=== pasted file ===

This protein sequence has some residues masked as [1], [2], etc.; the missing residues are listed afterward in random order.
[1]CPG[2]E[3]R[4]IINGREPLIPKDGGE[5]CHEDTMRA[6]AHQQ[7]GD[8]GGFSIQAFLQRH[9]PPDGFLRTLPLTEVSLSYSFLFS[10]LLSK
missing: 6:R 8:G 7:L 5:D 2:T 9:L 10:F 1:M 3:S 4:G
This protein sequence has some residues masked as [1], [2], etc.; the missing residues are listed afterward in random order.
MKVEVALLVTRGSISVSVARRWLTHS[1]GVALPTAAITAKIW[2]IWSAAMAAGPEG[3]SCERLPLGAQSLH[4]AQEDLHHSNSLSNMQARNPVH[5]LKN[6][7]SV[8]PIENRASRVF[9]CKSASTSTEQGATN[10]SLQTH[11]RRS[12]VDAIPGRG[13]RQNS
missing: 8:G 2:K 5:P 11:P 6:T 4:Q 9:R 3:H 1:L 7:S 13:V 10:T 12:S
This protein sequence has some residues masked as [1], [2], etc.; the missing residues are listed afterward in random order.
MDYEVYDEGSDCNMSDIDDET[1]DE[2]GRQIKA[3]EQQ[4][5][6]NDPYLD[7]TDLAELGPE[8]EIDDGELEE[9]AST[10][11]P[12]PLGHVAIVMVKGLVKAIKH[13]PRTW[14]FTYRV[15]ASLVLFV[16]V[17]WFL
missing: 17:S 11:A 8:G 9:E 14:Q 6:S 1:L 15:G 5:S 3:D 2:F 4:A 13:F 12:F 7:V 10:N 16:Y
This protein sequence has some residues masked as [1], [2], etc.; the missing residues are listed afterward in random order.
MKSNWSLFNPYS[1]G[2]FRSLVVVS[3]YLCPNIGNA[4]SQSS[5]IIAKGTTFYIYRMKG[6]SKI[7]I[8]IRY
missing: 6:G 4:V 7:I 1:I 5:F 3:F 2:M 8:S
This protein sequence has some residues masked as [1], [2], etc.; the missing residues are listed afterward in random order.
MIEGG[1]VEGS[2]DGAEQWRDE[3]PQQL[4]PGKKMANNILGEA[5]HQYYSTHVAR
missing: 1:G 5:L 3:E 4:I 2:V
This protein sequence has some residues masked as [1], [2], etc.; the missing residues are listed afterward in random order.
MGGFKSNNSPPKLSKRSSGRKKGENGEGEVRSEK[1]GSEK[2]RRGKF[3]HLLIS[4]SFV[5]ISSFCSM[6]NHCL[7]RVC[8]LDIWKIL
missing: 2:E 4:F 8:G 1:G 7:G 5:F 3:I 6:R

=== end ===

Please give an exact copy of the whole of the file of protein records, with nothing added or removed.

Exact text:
This protein sequence has some residues masked as [1], [2], etc.; the missing residues are listed afterward in random order.
[1]CPG[2]E[3]R[4]IINGREPLIPKDGGE[5]CHEDTMRA[6]AHQQ[7]GD[8]GGFSIQAFLQRH[9]PPDGFLRTLPLTEVSLSYSFLFS[10]LLSK
missing: 6:R 8:G 7:L 5:D 2:T 9:L 10:F 1:M 3:S 4:G
This protein sequence has some residues masked as [1], [2], etc.; the missing residues are listed afterward in random order.
MKVEVALLVTRGSISVSVARRWLTHS[1]GVALPTAAITAKIW[2]IWSAAMAAGPEG[3]SCERLPLGAQSLH[4]AQEDLHHSNSLSNMQARNPVH[5]LKN[6][7]SV[8]PIENRASRVF[9]CKSASTSTEQGATN[10]SLQTH[11]RRS[12]VDAIPGRG[13]RQNS
missing: 8:G 2:K 5:P 11:P 6:T 4:Q 9:R 3:H 1:L 7:S 13:V 10:T 12:S
This protein sequence has some residues masked as [1], [2], etc.; the missing residues are listed afterward in random order.
MDYEVYDEGSDCNMSDIDDET[1]DE[2]GRQIKA[3]EQQ[4][5][6]NDPYLD[7]TDLAELGPE[8]EIDDGELEE[9]AST[10][11]P[12]PLGHVAIVMVKGLVKAIKH[13]PRTW[14]FTYRV[15]ASLVLFV[16]V[17]WFL
missing: 17:S 11:A 8:G 9:E 14:Q 6:S 1:L 15:G 5:S 3:D 2:F 4:A 13:F 12:F 7:V 10:N 16:Y
This protein sequence has some residues masked as [1], [2], etc.; the missing residues are listed afterward in random order.
MKSNWSLFNPYS[1]G[2]FRSLVVVS[3]YLCPNIGNA[4]SQSS[5]IIAKGTTFYIYRMKG[6]SKI[7]I[8]IRY
missing: 6:G 4:V 7:I 1:I 5:F 3:F 2:M 8:S
This protein sequence has some residues masked as [1], [2], etc.; the missing residues are listed afterward in random order.
MIEGG[1]VEGS[2]DGAEQWRDE[3]PQQL[4]PGKKMANNILGEA[5]HQYYSTHVAR
missing: 1:G 5:L 3:E 4:I 2:V
This protein sequence has some residues masked as [1], [2], etc.; the missing residues are listed afterward in random order.
MGGFKSNNSPPKLSKRSSGRKKGENGEGEVRSEK[1]GSEK[2]RRGKF[3]HLLIS[4]SFV[5]ISSFCSM[6]NHCL[7]RVC[8]LDIWKIL
missing: 2:E 4:F 8:G 1:G 7:G 5:F 3:I 6:R